Residents of Lincolnshire are being asked for their views on a deal that would bring further responsibilities and £15 million a year devolved from central government to the region.
The Greater Lincolnshire Devolution Deal was agreed by all 10 councils between the Humber and the Wash with the government in March 2016.
Chancellor George Osborne announced the deal in his Budget, adding that Lincolnshire will get a directly elected mayor as part of the agreement, chosen by Greater Lincolnshire residents.
Although all the councils will continue to exist in their current form, a “combined authority” will also be established to exercise the new powers, which could be introduced as soon as next year.
This would consist of a board including elected councillors from the ten councils and a representative from the Greater Lincolnshire Enterprise Partnership.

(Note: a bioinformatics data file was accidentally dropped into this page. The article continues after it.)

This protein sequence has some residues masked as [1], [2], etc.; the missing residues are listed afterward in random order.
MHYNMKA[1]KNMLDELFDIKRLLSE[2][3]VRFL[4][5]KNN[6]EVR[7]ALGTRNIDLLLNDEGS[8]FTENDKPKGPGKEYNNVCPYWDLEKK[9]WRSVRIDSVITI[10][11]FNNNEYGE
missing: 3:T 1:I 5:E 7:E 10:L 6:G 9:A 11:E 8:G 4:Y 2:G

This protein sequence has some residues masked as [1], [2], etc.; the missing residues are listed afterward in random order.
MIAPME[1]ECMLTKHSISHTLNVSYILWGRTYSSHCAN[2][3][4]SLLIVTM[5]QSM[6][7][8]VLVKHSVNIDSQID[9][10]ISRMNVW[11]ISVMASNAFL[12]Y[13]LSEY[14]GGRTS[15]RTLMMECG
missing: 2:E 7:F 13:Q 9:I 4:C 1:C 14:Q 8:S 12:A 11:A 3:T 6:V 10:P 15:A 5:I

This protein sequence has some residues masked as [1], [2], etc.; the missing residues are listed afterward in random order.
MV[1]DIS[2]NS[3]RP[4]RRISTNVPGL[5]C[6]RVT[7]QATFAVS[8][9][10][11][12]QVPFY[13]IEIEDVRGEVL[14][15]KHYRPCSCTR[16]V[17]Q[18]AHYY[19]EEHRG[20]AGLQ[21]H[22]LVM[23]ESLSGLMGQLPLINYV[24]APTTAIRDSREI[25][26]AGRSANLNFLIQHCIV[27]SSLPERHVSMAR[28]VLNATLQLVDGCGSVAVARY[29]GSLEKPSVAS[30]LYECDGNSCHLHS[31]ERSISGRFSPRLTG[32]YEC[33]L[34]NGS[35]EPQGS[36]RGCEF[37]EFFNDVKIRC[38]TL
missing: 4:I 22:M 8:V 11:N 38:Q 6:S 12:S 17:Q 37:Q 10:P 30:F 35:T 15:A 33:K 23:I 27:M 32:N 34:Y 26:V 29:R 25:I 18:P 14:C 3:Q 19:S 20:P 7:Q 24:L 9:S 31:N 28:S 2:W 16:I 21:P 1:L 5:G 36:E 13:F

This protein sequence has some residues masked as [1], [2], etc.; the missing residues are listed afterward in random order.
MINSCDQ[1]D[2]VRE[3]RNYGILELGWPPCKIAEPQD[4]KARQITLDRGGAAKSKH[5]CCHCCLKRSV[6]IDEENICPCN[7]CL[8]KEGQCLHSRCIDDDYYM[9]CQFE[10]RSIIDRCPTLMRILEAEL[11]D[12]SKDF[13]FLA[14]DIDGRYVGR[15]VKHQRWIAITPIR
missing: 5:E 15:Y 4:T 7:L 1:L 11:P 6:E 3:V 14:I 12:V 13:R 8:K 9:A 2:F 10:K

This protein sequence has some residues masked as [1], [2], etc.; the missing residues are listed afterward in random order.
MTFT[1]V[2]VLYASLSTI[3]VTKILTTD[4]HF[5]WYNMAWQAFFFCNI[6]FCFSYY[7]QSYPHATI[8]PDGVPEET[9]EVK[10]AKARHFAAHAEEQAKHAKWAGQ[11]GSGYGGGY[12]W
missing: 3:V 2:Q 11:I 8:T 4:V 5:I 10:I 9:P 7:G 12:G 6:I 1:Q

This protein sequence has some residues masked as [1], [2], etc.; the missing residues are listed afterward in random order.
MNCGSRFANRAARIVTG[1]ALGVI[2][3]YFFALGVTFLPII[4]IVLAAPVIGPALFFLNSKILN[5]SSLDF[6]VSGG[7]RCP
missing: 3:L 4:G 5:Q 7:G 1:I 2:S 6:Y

The combined authority will receive £15 million a year, £450 million over the next 30 years, for infrastructure projects to boost economic growth, and will have responsibility for a devolved and consolidated, multi-year local transport budget for the entire combined authority area.
The funding and responsibilities will include transport, housing, skills training and flood risk management. Further commitments are also agreed on health and social care, as well as court and prison services.
The public consultation will seek feedback on the proposals, and the results will accompany the governance proposals that will be submitted to the Secretary of State in late August.
Representatives from Greater Lincolnshire councils will meet at County Hall in Lincoln later this morning to formally launch the consultation.